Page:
Some of the Azure resources covered by Microsoft Defender for Cloud

The new dashboard provides a unified view of your Azure subscription’s network configuration and security. It is based on Azure Resource Graphs (ARG) queries. Using these queries Azure can retrieve real-time metrics and visualize them accordingly. The workbook comes predefined, but you can customize it based on your needs.

Microsoft: The Network Security Dashboard is free to use for all customers and does not require you to be a paid customer of Defender for Cloud.

Once you open it will provide you with several tabs and options including an Overview, Public IPs & Exposed Ports, Network Security Services, Internal Networking, Gateway/VPN services, Traffic Manager, Security Recommendations. All these options include several sub-options which you can see if you navigate to a certain tab.

Network Security Dashboard for Microsoft Defender for Cloud

Network Security Dashboard for Microsoft Defender for Cloud

You can also contribute to the community with your customized queries. If you want to learn more please check Azure Workbooks for Microsoft Defender for Cloud.

Does Microsoft plan any enhancements?

According to Microsoft, Application Security Group (ASG) and Outbound rules on Azure Firewall will be added in the future.

Did you know that Altaro Backup supports backing up virtual machines from your Hyper-V or VMware to Azure storage? Indeed, it does. Firstly, you need to create an Azure storage account within your Azure resource group. After that, by using the Altaro VM Backup console, you need to create and configure offsite copies from on-premise to Azure cloud storage.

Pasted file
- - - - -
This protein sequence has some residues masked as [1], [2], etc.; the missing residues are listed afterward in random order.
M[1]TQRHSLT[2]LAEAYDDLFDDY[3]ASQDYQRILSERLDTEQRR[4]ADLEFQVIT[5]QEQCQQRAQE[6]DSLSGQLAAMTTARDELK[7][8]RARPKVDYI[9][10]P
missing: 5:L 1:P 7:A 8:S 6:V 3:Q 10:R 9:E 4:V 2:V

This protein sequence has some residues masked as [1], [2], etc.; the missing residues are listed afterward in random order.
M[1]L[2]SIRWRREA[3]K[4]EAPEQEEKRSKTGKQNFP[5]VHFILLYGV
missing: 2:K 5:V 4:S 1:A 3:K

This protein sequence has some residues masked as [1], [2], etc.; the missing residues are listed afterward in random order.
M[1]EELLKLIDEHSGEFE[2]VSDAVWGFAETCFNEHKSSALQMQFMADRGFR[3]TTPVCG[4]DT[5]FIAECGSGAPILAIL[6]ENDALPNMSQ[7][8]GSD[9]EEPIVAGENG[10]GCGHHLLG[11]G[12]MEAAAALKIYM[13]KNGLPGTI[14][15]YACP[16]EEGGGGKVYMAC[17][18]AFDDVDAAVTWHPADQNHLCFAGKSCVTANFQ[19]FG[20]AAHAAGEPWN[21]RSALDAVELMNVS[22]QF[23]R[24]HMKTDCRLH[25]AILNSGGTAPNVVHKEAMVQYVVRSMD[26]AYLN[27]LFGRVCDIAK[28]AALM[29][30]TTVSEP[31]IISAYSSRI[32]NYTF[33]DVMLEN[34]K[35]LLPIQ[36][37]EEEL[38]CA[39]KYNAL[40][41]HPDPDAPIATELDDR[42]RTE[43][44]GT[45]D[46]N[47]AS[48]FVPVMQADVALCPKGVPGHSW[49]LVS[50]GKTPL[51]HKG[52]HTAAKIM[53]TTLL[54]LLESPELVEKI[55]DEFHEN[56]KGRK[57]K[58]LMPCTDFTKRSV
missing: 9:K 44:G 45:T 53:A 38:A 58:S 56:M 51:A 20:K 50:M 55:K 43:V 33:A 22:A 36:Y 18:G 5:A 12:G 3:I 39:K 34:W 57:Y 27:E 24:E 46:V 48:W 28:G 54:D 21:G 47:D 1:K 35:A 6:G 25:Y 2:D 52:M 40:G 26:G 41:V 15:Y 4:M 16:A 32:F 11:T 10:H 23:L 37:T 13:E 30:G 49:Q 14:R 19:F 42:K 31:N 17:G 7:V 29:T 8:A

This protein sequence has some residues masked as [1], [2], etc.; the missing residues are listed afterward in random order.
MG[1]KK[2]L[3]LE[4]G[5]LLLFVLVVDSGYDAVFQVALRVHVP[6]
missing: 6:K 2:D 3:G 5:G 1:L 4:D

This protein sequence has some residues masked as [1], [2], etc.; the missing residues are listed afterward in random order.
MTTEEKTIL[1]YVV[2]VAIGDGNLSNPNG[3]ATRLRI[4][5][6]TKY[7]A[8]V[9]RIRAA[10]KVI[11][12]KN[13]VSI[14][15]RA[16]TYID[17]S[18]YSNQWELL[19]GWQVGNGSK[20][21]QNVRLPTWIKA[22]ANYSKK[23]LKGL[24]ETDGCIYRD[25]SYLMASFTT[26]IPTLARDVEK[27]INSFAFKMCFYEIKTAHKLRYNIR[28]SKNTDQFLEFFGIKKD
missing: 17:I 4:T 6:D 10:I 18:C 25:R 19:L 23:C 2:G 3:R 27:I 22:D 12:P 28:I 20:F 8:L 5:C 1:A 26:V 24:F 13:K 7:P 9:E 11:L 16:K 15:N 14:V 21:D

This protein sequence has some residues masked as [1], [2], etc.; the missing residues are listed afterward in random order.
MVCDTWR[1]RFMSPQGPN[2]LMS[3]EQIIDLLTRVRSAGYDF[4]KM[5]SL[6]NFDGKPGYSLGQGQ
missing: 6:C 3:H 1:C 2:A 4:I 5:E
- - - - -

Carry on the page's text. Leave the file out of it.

Here is quite an interesting real-world scenario: Altaro VM backup backs up virtual machines to the onsite location to Synology and offsite backup to Azure Cloud storage. You can read more details on how to do it in this article: Backup Hyper-V VMs to Synology and Azure Cloud Storage.


This free workbook we’ve covered is a handy way to visualize your security posture in a single pane of glass. I hope you enjoyed reading this article. Feel free to connect with me and check out the latest content on my blog TechwithJasmin.com.

Altaro Hyper-V Backup